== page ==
By Jake Donovan
Boxing fans and media like have eagerly awaited the long-awaited featherweight showdown between Abner Mares and Leo Santa Cruz. So, too, have the fighters themselves, as they were both already within the 126 lb. contracted weight prior to the weigh-in.
Naturally, both fighters easily made weight ahead of their scheduled 12-round clash Saturday evening at Staples Center in Los Angeles, California. Mares came in at a ripped 125.4 lbs., while Santa Cruz weighed 124.8 lbs., barely heavier than his last fight despite this being his first scheduled fight at the full featherweight limit.
ESPN will air the fight live in primetime, beginning at 10:00 p.m. ET/7:00 p.m. PT, as part of the network’s latest installment of the Premier Boxing Champions (PBC) series.
Santa Cruz (31-0-1, 17KOs) rose to prominence beginning with his June '12 bantamweight title win over Vusi Malinga. The all-action pressure fighter brawled his way into the hearts of boxing fans thanks to his tireless workrate and active schedule.
Momentum was slowly building towards a planned showdown with Mares (29-1-1, 15KOs), who at his peak was an undefeated fighter with titles claimed in three weight classes. Dating back to his 12-round draw with Yhonny Perez, the road on which Mares embarked was nearly unrivaled, posting wins over Vic Darchinyan, Joseph Agbeko (twice), Eric Morel, Anslemo Moreno and Daniel Ponce de Leon.
Had both won their respective bouts on the same Aug. '13 show, it's possible this matchup could have taken place much sooner. Santa Cruz did his part, icing Victor Terrazas in three rounds to claim a super bantamweight title, which he still possesses (more or less) to this day.
Mares, however, fell miserably short as he suffered a shocking 1st round knockout loss to a resurgent Jhonny Gonzalez in what went down as the 2013 Upset of the Year.
Neither fighter has lit the boxing world afire since that night. Santa Cruz' competition level has declined, to the point of drawing stark criticism and his combat readiness called into question despite having remained unbeaten.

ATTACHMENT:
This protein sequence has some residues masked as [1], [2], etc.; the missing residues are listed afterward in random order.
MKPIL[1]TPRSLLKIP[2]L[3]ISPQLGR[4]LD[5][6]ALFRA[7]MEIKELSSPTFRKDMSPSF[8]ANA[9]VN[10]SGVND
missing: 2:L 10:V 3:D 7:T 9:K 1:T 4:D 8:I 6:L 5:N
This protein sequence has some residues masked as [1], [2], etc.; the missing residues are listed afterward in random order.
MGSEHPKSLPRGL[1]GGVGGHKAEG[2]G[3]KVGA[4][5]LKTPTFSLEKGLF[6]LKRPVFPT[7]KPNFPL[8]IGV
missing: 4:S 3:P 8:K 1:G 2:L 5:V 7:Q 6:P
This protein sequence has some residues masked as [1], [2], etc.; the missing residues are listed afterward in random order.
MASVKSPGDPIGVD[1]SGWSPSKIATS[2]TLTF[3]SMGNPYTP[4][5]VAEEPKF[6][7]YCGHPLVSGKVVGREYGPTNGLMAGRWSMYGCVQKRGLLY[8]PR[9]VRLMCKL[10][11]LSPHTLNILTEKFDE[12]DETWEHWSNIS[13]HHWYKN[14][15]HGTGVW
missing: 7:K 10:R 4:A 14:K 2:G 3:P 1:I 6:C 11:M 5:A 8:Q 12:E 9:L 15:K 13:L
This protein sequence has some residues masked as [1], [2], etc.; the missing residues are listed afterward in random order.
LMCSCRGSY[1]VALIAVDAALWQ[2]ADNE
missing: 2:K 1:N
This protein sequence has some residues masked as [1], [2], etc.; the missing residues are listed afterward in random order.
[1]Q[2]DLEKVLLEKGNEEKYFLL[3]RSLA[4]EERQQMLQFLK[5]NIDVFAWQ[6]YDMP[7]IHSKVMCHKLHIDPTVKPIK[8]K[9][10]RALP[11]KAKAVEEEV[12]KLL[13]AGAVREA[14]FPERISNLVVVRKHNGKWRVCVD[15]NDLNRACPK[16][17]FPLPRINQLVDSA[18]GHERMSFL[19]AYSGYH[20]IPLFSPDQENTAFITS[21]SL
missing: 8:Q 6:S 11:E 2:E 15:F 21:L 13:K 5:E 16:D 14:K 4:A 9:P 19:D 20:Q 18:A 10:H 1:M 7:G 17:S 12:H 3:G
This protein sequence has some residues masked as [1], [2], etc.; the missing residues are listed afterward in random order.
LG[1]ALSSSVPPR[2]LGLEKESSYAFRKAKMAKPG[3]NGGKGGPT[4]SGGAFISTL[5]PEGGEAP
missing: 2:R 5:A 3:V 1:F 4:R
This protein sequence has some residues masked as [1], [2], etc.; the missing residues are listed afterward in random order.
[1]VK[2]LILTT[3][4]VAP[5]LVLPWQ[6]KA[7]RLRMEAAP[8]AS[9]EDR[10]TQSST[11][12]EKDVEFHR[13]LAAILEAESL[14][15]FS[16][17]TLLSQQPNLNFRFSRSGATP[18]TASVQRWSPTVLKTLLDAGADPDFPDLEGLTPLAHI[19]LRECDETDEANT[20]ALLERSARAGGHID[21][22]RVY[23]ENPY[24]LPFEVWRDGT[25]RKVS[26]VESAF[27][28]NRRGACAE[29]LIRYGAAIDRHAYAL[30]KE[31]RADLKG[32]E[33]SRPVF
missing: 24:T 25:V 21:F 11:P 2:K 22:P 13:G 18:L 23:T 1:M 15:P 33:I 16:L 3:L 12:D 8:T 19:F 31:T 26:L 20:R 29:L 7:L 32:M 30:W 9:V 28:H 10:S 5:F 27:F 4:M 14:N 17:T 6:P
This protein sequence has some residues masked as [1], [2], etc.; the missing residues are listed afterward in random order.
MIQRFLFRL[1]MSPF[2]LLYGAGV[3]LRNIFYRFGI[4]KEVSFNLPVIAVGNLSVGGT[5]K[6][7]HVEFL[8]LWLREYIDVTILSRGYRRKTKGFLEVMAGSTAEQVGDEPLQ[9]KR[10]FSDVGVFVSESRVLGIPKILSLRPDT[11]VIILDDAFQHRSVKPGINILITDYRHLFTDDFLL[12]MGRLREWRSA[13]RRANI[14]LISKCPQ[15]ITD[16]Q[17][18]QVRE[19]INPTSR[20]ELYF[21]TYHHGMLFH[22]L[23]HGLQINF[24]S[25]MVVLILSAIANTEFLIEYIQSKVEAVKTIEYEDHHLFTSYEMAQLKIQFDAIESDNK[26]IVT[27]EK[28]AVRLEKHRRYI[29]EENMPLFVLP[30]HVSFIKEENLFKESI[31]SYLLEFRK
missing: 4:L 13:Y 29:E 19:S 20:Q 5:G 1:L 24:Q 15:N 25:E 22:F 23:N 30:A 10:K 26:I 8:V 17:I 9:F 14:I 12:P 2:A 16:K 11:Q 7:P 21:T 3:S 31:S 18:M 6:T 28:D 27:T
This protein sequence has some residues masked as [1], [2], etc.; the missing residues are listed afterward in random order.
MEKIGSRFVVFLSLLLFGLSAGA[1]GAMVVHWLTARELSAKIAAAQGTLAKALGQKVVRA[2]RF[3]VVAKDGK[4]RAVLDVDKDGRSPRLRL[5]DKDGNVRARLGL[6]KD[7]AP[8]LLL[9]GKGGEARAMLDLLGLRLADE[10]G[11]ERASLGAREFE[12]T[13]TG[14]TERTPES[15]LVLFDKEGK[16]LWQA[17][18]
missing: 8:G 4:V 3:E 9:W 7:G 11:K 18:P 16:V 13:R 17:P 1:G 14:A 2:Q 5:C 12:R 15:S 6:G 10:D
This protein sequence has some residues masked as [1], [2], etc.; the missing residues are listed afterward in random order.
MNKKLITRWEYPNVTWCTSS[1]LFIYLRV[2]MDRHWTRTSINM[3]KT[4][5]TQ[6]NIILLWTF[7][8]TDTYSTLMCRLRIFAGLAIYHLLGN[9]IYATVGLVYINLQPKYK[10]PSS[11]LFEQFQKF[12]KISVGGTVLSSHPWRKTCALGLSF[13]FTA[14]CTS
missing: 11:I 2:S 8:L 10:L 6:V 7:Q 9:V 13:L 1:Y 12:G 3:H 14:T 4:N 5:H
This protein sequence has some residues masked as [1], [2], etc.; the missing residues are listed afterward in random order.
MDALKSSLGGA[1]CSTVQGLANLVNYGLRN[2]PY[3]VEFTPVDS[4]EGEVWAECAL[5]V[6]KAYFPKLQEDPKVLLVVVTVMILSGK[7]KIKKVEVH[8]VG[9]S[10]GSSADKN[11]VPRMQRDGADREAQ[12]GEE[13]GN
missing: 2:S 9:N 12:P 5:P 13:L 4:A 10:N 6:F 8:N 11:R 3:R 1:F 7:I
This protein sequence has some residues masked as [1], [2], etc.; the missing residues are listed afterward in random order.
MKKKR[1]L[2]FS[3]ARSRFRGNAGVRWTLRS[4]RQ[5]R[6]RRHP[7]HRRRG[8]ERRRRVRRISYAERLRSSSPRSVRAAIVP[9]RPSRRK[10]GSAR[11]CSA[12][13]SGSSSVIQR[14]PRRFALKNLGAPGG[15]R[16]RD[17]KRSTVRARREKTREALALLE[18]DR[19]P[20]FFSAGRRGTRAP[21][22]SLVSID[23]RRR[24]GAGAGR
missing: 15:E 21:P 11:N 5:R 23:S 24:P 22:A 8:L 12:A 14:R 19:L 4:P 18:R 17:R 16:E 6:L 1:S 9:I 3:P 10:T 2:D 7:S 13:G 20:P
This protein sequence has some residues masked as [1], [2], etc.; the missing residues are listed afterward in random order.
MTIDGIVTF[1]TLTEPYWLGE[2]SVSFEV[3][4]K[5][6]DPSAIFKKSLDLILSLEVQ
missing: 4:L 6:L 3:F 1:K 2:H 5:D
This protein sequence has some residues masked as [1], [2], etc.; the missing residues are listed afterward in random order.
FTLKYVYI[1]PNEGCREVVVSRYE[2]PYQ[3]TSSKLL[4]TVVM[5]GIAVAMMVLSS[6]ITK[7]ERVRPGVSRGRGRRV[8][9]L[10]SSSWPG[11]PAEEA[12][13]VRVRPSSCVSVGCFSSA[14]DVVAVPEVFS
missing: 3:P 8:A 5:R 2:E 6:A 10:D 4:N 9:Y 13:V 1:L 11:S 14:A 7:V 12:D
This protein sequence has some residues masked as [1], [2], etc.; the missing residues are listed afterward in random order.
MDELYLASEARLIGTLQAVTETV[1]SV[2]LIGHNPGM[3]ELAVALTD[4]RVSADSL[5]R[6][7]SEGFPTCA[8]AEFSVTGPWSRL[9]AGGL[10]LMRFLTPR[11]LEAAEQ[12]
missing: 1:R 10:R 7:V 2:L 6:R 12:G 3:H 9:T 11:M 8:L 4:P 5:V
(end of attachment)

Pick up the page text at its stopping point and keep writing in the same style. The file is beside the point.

Mares has won three straight, but has yet to prove that he has all the way recovered from the lone loss of his career. Perhaps it takes a certain opponent to bring out the best in him, which we will find out on Saturday night.
Opening the telecast, Julio Ceja and Hugo Ruiz will contender for an interim version of the super bantamweight title still in Santa Cruz’ possession.
The winner will be the mandatory challenger for Santa Cruz. In the event that Santa Cruz opts to not return to the super bantamweight division—win, lose or draw versus Mares—the winner will then be named super bantamweight champ.
Both fighters make their U.S. debut in the matchup and are in phenomenal condition as they easily made weight. Ceja tipped the scales at a fine-tuned 121 lbs., while Ruiz was a ripped-and-lean 121.4 lbs.
Ceja (29-1, 26KOs) suffered his only loss in his lone title fight to date, dropping a heartbreaking decision to Jamie McDonnel in their May ’13 vacant bantamweight title fight on the road in England. The 22-year old knockout artist from Mexico has since won five straight, including a 10-round decision over countryman Oscar Blanquet in his most recent fight this past March.
Ruiz (35-2, 31KOs) previously claimed an interim bantamweight title, but—like Ceja—came up short contending for the real thing in his opponent’s backyard. The free-swinging slugger from boxing-rich Los Mochis, Mexico gave Koki Kameda all that he could handle in dropping a disputed split decision in their Dec. ’12 clash in Osaka, Japan.
Just four fights have followed and none since last November, though hardly by his own doing. Ruiz—who turns 29 in September—saw two separate ordered fights fall by the wayside.
Ruiz’ promoter, Promociones del Pueblo, won the purse bid for a final elimination bout with former four-division champion Nonito Donaire. However, the matter became a non-starter, as Top Rank was already steering Donaire for a fight in Macau (which he won), followed by plans to a desired showdown with unbeaten super bantamweight titlist Scott Quigg later this year.
Rather than order another eliminator, it was decided that Ruiz would earn a mandatory title shot by default. However, Santa Cruz’ decision to move up to featherweight to face Mares left Ruiz to settle for a consolation prize in the form of his dangerous clash with Ceja.
Leo Santa Cruz, 124.8 lbs. vs. Abner Mares, 125.4 lbs.—12 rds, featherweight
Hugo Ruiz, 121.4 lbs. vs. Julio Ceja, 121 lbs.—12 rds, super bantamweight
Alejandro Luna, 135 lbs. vs. Sergio Lopez, 134.2 lbs.
Alfredo Angulo, 163 lbs. vs. Hector Muñoz, 159.8 lbs.
Jessie Roman 144.2 lbs. vs. Hector Serrano 143.8 lbs.
Brian Castano, 158.4 lbs. vs. Jonathan Batista, 158.2 lbs.
Alan Castano vs. Tom Howard
Anthony Flores vs. Curtis Morton
Paul Mendez vs. Andrik Saralegui
Min Wook Kim vs. Miguel Huerta
Antonio Santa Cruz vs. Isaiah Najera
Jake Donovan is the managing editor of BoxingScene.com.